Creative ways to raise finance for an acquisition

Raising finance for an acquisition

Smart business purchasers will usually try to leverage their acquisition as the first priority.
In other words they will try and acquire the majority, controlling share in the company by paying as little as possible from their own pocket.

It has to be said that many experienced purchasers of businesses are not always actively looking to make a particular acquisition. Often they are generally on the lookout for a deal where the company is reasonably priced, and can offer a dependably high rate of return on investment.

Remember to line up the majority of the money before you start negotiating. Having to admit that you do not have the funds in place will probably shoot the deal down in flames.

Commercial loans are usually one of the most effective methods of buying an existing business. Rates are often competitive and payment schedules can be quite flexible. Lenders can pay up to 75% of the purchase price with repayments spread up to 20 years, though at this level business loan collateral must usually be offered.

There are other sources of finance that can be used in conjunction with or in place of commercial loans. An astute business purchaser will need a certain level of creativity, resourcefulness and lateral thinking.

Here are the four main areas of creative business purchase funding you can investigate.



Personal funds and borrowings

  • Personal cash savings
  • Loans from family and friends
  • Sell personal shares or other investments
  • Take advantage of the numerous credit card deals that offer 0% balance transfers and free credit periods.
  • Obtain a secured loan from bank / building society / finance company (up to ?250k)
  • Trade or barter third party part-ownership of personal assets for share of new business


Find Business Partners

First look at the existing owner of the business. Rigorously hound the vendor to retain a minority equity stake.

  • Persuade a new partner to give you funds in return for an equity stake.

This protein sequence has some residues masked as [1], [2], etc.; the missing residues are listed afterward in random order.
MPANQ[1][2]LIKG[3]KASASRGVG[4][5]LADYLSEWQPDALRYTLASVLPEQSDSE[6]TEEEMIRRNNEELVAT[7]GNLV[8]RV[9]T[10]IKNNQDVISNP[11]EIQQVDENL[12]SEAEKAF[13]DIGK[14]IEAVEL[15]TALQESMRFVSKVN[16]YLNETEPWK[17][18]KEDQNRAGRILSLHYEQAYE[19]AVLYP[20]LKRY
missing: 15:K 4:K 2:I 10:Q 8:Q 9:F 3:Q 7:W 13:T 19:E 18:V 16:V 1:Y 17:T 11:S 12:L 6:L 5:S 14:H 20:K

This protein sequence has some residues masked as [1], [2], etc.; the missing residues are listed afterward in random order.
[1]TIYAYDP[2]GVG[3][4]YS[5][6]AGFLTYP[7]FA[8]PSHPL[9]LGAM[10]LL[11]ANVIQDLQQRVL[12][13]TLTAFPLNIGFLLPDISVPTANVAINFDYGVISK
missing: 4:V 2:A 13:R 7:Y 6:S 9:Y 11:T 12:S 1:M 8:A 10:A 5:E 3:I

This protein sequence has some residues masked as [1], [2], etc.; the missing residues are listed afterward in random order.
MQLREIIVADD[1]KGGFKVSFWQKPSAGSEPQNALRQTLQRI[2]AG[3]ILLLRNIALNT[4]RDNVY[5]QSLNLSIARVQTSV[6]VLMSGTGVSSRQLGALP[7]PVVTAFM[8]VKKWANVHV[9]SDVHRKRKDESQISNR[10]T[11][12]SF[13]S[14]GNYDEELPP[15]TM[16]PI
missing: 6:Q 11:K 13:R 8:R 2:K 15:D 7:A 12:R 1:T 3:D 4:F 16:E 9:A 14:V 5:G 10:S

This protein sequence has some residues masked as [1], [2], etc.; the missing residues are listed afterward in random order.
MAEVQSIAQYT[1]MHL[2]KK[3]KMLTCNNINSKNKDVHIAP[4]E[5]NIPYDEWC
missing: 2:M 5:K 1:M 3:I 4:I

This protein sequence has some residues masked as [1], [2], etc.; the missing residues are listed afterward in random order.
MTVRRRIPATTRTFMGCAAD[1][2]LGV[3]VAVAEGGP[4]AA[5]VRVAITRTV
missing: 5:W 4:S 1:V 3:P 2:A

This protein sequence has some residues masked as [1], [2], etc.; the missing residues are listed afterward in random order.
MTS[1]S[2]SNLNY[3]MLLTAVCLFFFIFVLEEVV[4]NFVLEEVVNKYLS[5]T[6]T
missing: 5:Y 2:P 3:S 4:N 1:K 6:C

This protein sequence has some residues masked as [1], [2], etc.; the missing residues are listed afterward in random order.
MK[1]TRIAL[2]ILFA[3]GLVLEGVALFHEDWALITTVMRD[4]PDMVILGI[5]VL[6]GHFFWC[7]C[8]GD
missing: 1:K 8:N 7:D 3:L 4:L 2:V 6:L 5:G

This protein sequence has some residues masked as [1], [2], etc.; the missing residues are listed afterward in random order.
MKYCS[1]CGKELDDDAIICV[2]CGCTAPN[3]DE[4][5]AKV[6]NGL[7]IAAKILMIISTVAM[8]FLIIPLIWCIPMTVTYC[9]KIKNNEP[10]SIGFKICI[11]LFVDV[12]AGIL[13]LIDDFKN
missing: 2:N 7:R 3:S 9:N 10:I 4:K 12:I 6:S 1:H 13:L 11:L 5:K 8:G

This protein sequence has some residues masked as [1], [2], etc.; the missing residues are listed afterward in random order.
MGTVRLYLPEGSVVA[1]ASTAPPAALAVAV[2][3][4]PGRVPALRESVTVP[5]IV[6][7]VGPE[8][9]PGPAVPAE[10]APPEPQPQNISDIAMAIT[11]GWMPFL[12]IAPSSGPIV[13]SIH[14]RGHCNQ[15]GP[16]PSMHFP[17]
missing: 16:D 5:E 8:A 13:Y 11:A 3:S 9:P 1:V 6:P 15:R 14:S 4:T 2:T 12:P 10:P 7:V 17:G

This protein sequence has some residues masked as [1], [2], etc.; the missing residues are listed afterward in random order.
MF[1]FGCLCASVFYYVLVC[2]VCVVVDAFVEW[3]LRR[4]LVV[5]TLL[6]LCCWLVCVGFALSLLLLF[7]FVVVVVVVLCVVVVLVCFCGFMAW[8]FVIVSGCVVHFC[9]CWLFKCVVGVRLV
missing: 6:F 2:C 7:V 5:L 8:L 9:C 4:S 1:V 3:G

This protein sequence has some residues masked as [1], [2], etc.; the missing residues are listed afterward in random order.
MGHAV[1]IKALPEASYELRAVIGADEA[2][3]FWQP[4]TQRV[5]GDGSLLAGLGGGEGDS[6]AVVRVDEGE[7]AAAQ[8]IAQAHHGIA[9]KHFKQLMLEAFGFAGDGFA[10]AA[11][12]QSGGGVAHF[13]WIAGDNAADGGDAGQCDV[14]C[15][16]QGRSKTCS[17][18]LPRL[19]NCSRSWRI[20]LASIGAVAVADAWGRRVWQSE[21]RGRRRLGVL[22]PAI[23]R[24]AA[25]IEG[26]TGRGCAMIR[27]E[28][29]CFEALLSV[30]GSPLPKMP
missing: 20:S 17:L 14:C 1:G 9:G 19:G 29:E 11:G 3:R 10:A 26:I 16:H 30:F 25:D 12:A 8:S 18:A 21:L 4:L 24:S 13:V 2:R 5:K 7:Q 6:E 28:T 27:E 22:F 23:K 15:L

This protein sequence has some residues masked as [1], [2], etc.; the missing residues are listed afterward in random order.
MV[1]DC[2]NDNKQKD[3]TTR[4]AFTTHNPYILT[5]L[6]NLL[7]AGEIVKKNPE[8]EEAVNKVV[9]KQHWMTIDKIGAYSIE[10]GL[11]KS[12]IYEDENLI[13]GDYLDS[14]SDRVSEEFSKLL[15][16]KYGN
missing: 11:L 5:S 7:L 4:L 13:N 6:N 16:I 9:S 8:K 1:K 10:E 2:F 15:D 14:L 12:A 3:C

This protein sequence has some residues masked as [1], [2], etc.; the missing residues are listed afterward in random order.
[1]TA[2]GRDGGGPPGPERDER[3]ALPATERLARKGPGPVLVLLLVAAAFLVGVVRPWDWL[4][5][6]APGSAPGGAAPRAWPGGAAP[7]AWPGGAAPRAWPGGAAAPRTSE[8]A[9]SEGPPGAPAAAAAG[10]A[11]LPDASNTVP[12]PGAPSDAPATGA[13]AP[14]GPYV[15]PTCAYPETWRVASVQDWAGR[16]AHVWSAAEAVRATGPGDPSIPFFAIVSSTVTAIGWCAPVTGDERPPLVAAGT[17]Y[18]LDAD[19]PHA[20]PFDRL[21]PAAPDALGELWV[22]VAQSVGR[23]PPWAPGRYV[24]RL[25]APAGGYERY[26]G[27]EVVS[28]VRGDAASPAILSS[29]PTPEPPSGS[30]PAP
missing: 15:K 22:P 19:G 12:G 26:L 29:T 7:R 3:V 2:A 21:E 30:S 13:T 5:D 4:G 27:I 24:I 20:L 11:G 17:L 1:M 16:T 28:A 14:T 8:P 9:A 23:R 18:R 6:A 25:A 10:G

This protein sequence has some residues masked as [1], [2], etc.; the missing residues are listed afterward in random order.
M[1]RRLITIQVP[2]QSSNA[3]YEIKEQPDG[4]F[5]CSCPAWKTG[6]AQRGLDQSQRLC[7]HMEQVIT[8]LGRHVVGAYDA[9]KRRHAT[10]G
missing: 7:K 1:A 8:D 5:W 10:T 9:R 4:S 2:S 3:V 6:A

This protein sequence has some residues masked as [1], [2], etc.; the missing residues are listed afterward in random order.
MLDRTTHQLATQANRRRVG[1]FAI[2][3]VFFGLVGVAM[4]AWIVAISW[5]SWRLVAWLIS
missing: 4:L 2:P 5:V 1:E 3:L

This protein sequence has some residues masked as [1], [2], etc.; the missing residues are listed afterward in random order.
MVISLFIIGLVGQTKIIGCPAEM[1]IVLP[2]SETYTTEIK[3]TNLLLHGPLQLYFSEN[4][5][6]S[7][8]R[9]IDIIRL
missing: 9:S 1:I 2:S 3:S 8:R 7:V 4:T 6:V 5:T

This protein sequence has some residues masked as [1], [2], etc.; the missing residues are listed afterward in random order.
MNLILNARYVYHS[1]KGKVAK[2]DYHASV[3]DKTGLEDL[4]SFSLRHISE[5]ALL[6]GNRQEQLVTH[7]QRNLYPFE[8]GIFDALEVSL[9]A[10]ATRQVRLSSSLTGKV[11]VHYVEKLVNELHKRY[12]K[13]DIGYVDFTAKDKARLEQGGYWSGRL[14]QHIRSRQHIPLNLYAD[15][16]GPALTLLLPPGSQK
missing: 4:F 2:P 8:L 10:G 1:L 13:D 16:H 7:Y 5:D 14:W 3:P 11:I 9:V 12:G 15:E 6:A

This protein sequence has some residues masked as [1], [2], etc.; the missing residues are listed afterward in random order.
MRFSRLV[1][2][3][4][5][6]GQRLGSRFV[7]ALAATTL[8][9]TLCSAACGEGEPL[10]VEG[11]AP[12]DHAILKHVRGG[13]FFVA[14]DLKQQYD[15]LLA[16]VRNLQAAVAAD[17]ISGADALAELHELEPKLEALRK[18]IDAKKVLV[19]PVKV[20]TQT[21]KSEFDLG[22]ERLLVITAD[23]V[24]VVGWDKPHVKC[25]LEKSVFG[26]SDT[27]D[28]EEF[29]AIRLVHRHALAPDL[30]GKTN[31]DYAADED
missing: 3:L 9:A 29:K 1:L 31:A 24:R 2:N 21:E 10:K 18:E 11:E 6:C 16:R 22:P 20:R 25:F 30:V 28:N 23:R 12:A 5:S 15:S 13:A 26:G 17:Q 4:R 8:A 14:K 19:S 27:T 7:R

• Talk to employees of the target business - offer them the opportunity to own part of the business.
  • Approach suppliers and customers of the target company and offer them a stake.


Search for more pre and post-purchase sources of funding

  • Negotiate to reduce the up-front cash amount payable for the business and extend the earn-out amount or period. Always structure an earn-out. This is not easy to do as both sides must agree on a number of points, the main ones being the amount of cash paid up front, the earn-out time-frame, the amount of deferred consideration and the basis for the earn-out (how much will be paid on the reaching of predetermined targets and when).
  • Take out or increase the target company's bank loan.
  • Take out or increase your own company's bank loan.
  • Look at asset lending for the business.
  • Address short-term cash shortage with a mezzanine finance deal
  • Does the company have surplus or obsolete stock? If so, look at selling it off.
  • Does the company have assets that are underutilised or not used at all? Sell them off.

  • If the company has high value assets or equipment, sell them and lease them back.
  • Speed up company receivables.
  • Look at factoring as an option to release cash.
  • Approach a business list broker and rent out prospect and customer lists to non-competing 3rd parties.
  • Ask for deposit payments against existing customer orders.
  • Are the business premises too large? If so, consider subletting or selling unused buildings/floors/rooms/desks or other space.
  • Let or sell on-premise concession space.
  • Let or sell any unused parking spaces.
  • Are any trademarks sitting idle that could be sold on or granted as licenses?


Deal and Finance Structuring

  • Try and obtain financing from the vendor.
  • Postpone the initial business purchase payment for as long as possible.
  • Assume additional liabilities not mentioned previously by the seller.
  • Approach company suppliers and negotiate longer payment terms with major suppliers.
  • Change inventory procedures to consignment terms.
  • Offer a discount to debtors if they pay up immediately.
  • Add in all professional fees to the financing deal.
  • Leave the debtor's ledger to the vendor.
  • See if the business broker will finance his commission fee.


There is no argument that negotiating finance and deal terms can be an arduous and time-consuming process.

If you are still intimidated by the process, use professional advisers from the outset. They can extend your range of financing and deal structure options and whittle down the most appropriate.

However it can make all the difference in securing the business, and reduces the personal onus and risk to the purchaser. It is very satisfying when the business performs over the following few years and justifies the level of financial risk inherent in the initial leverage.